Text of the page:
|Publication number||US4226465 A|
|Application number||US 05/962,065|
|Publication date||Oct 7, 1980|
|Filing date||Nov 20, 1978|
|Priority date||Nov 20, 1978|
|Publication number||05962065, 962065, US 4226465 A, US 4226465A, US-A-4226465, US4226465 A, US4226465A|
|Inventors||William L. McCullough|
|Original Assignee||Mccullough William L|
|Export Citation||BiBTeX, EndNote, RefMan|
|Patent Citations (9), Referenced by (63), Classifications (30), Legal Events (1)|
|External Links: USPTO, USPTO Assignment, Espacenet|
This invention relates to load supporting frame assemblies and, in particular, relates to load supporting frame assemblies which have utility in flatbed road trailers, self propelled vehicles and bridge sections, of a bolted construction, which can be readily assembled and disassembled and modified for various load requirements.
Flatbed trailers for road use are generally manufactured of steel and comprise a pair of longitudinal I-beams with transverse beams passing through the longitudinal I-beams and welded together to form an integral structure. Conventional flatbed trailers are structurally massive to support heavy loads, thus reducing available payload capacity.
The assembly of an integral trailer structure by welding necessitates a relatively long assembly time and the employment of skilled workmen. Any damage to a trailer necessitates expensive repairs or scrapping of the trailer due to the difficulty and time required in removing damaged portions of the trailer and re-assembling the trailer to its operative condition.
U.S. Pat. No. 3,319,393 issued May 16, 1967 discloses a flatbed trailer construction intended to overcome some disadvantages inherent in conventional designs. For example, the trailer construction disclosed in this patents provides a flatbed structure which is sufficiently tight to prevent the loss of comminuted materials such as, for example, grain when the flatbed is provided with side walls or a hopper. However, the trailer configuration is limited to the use of longitudinally extending beams of fixed design with cross members passing through the said longitudinal members and secured thereto as by welding, thus necessitating costly fabrication techniques.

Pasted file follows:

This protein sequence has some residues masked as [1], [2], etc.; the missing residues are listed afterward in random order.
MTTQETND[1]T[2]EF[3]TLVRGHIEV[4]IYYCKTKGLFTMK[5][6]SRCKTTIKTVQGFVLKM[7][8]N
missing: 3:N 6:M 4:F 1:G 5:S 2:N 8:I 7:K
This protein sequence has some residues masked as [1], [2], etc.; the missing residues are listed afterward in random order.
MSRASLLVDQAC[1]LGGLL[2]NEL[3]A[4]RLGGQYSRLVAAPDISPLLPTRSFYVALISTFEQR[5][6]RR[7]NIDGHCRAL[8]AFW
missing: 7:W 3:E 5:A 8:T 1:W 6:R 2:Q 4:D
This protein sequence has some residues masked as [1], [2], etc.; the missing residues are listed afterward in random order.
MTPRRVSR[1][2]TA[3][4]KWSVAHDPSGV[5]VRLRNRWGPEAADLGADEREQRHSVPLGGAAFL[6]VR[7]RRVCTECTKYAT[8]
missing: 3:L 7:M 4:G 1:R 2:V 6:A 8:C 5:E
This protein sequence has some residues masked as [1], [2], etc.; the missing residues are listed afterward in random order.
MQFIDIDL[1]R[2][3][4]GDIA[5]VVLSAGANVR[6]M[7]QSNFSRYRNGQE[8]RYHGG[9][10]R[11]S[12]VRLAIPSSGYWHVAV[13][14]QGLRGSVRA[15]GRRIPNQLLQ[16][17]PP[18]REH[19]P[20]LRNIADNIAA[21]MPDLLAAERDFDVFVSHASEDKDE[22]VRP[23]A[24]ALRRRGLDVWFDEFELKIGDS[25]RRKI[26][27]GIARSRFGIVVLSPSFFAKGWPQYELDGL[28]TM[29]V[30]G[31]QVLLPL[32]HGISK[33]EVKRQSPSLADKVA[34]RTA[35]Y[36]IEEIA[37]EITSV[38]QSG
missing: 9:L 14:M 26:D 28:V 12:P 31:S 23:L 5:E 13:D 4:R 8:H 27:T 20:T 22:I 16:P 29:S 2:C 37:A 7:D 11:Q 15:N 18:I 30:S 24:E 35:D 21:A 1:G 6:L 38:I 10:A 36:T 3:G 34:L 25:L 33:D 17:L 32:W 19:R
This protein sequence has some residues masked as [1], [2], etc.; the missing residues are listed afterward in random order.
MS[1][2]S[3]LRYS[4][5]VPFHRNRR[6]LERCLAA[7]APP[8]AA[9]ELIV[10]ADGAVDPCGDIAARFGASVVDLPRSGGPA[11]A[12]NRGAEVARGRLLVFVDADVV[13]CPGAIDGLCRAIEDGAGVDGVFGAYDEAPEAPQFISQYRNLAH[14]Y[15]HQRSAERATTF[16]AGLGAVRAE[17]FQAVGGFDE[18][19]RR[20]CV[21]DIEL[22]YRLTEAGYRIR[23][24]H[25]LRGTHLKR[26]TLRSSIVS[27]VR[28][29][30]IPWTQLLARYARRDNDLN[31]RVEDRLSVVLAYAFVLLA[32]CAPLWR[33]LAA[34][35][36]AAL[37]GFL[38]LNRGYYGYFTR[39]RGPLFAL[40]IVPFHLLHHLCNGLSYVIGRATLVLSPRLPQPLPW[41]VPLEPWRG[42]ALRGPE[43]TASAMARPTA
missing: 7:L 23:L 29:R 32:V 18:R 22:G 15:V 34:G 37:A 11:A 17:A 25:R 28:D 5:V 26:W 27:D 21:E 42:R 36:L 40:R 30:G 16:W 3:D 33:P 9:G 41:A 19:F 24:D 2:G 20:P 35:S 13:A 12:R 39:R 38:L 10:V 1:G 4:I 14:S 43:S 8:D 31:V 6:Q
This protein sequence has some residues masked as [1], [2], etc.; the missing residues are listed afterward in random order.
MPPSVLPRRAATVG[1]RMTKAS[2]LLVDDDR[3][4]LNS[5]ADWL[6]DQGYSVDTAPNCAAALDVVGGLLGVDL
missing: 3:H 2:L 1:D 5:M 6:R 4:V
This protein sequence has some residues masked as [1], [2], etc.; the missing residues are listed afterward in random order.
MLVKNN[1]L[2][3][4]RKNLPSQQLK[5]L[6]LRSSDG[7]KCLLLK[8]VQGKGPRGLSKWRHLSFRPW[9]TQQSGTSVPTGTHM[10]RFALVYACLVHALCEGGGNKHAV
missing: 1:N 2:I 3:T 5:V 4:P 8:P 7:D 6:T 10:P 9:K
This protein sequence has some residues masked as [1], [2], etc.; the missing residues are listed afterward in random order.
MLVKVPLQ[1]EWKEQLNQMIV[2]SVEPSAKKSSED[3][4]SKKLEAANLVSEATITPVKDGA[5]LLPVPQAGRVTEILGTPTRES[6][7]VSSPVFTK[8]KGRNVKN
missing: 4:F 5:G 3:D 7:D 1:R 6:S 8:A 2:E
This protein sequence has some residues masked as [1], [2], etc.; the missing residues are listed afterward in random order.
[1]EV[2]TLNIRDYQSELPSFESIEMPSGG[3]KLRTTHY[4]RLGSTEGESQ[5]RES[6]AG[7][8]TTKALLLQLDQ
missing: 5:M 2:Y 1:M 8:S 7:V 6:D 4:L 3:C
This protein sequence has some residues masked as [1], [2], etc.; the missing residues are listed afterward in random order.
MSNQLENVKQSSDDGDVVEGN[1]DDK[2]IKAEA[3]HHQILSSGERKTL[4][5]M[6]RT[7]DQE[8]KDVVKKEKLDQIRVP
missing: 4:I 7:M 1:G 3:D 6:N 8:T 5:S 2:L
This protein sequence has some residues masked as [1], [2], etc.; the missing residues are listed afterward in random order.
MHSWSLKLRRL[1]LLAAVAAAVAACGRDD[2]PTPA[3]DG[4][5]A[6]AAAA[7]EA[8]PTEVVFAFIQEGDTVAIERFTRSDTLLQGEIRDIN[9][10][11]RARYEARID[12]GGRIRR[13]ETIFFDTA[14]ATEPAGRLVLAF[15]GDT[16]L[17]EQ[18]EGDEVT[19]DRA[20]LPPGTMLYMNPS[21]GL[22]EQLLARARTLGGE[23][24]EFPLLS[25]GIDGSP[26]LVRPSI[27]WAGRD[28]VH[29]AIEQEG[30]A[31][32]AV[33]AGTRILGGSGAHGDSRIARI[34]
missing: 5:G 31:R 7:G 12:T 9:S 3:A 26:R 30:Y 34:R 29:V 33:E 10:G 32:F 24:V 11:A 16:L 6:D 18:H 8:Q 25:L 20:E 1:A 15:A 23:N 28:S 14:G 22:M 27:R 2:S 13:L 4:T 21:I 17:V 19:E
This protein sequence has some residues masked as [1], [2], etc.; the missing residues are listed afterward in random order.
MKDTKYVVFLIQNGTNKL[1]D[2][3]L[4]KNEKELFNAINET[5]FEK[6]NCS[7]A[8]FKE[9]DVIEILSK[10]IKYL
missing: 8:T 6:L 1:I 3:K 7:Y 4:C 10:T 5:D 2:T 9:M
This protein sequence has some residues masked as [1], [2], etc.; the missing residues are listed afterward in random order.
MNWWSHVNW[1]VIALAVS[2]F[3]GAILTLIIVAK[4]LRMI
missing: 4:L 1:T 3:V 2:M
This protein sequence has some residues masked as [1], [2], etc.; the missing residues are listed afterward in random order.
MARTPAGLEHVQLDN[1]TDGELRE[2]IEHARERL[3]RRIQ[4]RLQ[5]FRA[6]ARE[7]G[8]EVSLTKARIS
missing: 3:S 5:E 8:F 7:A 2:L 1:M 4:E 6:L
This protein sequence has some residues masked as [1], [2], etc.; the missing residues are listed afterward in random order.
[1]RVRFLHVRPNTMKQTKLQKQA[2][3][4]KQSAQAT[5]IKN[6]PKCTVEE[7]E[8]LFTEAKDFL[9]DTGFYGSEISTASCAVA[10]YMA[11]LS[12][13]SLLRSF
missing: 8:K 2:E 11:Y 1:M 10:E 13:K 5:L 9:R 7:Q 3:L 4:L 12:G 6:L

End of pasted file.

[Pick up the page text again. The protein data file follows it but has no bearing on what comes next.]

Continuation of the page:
U.S. Pat. No. 3,909,059 issued Sept. 30, 1975 relates to a floor and frame construction of a load carrying vehicle preferably formed of extruded aluminum components. The main longitudinally extending beams are of a fixed cross-section precluding facile variation of beam depth according to strength requirements.
The load supporting frame assembly of the invention comprises, in general, the combination of a pair of longitudinally extending transversely spaced main beams, a plurality of central transverse members extending between said main beams in longitudinally spaced relationship along said main beams and a plurality of transverse outboard members outwardly extending from said main beams in longitudinally spaced relation along said main beams, said main beams having a generally I-shaped configuration and comprising a vertically disposed web having an upper edge and a lower edge, an upper flange formed by a pair of angle members each having a pair of flanges perpendicular to each other and secured back-to-back to the web at the web upper edge by one flange each whereby the other flanges fall in a common plane, said back-to-back flamges having a key formed thereon, and a lower flange formed by at least one angle member having a pair of flanges perpendicular to each other secured to the web at the web lower edge by one flange whereby the other flange is in a plane below said lower edge, said flange secured to the web having a key formed thereon, a connector for detachably securing said transverse central members and said transverse outboard members to said main beams comprising a planar base adapted to abut the beam web, said base having a recess and a keyway for receiving the flanges secured to the web and for receiving the flanges secured to the web and for receiving the keys formed thereon, whereby the angle members, connectors and transverse members are self-aligning with each other when secured together.